State v. Starr, 365 N.C. 314 (Dec. 9, 2011)

The court modified and affirmed a decision of the court of appeals in State v. Starr, 209 N.C. App. 106 (Jan. 4, 2011) ((1) although the trial judge did not explicitly state that he was denying, in his discretion, the jury's request to review testimony, the judge instructed the jurors to rely on their recollection of the evidence that they heard and therefore properly exercised discretion in denying the request and (2) when defense counsel consents to the trial court's communication with the jury in a manner other than in the courtroom, the defendant waives his right to appeal the issue; here, although the trial judge failed to bring the jurors to the courtroom in response to their request to review testimony and instead instructed them from the jury room door, prior to doing so he asked for and received counsel’s permission to instruct at the jury room door). The supreme court determined that the trial court violated G.S. 15A-1233(a) by failing to exercise its discretion in deciding whether to allow the jury to review testimony. The court noted that as a general rule, when the trial court gives no reason for a ruling that must be discretionary, it is presumed that the court exercised its discretion. However, when the trial court’s statements show that it did not exercise discretion, the presumption is overcome. Here, the trial court’s statement that “we don’t have the capability . . . so we cannot provide you with that” overcomes the presumption the court exercised its discretion. However, the court found that the error was not prejudicial. The court provided the following guidance to trial court judges to ensure compliance with G.S. 15A-1233(a): The trial court must exercise its discretion to determine whether the transcript should be made available to the jury but it is not required to state a reason for denying access to the transcript. The trial judge may simply say, “In the exercise of my discretion, I deny the request,” and instruct the jury to rely on its recollection of the trial testimony. 

In this Rutherford County case, defendant appealed his convictions for possession of a firearm by felon, possession of methamphetamine, and attaining habitual felon status, arguing error in (1) denying his motion to dismiss based on insufficient evidence he possessed the firearm and drugs, (2) failing to instruct the jury on theories of attempt, and (3) permitting the jury to hear recordings of defendant’s calls from jail a second time without appropriate jury instruction. The Court of Appeals found no error.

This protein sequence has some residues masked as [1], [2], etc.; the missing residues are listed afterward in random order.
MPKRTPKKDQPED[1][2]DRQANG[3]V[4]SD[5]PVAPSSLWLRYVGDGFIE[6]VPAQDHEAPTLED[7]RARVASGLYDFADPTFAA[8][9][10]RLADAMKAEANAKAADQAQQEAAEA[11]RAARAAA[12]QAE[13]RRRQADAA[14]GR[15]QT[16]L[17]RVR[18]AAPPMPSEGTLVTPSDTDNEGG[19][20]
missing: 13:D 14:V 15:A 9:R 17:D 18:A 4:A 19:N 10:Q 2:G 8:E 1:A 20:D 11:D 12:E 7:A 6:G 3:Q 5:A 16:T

Beginning with (1), the Court of Appeals explained that at trial, the State offered testimony from a police officer that defendant made several phone calls while in jail. The substance of these calls were that defendant left something in his coat and that he would pick it up later. Police later met with the woman defendant was calling, and found the coat with two bags of methamphetamine, as well as a firearm hidden at another acquaintance’s house. The court noted that defendant’s instructions and knowledge of where these items were hidden, and the instructions he gave to those on the outside through the phone calls, represented constructive possession to support the conviction. The court explained the “jail calls reflect that [defendant] sought to control the disposition and use of both the gun and the methamphetamine by directing [the woman] to remove them from the scene of his arrest.” Slip Op. at 6. The court also pointed out that this evidence could support the jury concluding defendant actually possessed the items. 

In (2), defendant argued that he did not successfully convince the woman to move the items, warranting a jury instruction on attempted possession as a lesser alternative. The court disagreed, explaining “the State’s evidence actually demonstrated that [the woman] had, in fact, moved the items by the time she was approached by law enforcement . . . [t]here was therefore no evidence tending to show an attempted possession.” Id. at 8. 

Dispensing with (3), the court noted that the statement defendant relied on in State v. Weddington, 329 N.C. 202 (1991), was dicta, and no caselaw required the trial court to instruct the jury to remember all the previous evidence when allowing review of a specific part of testimony. The court concluded “[t]he jury was appropriately instructed that it should consider all the evidence during the jury charge, and the trial court scrupulously observed the requirements of [G.S.] 15A-1233(a) during the replay.” Id. at 10.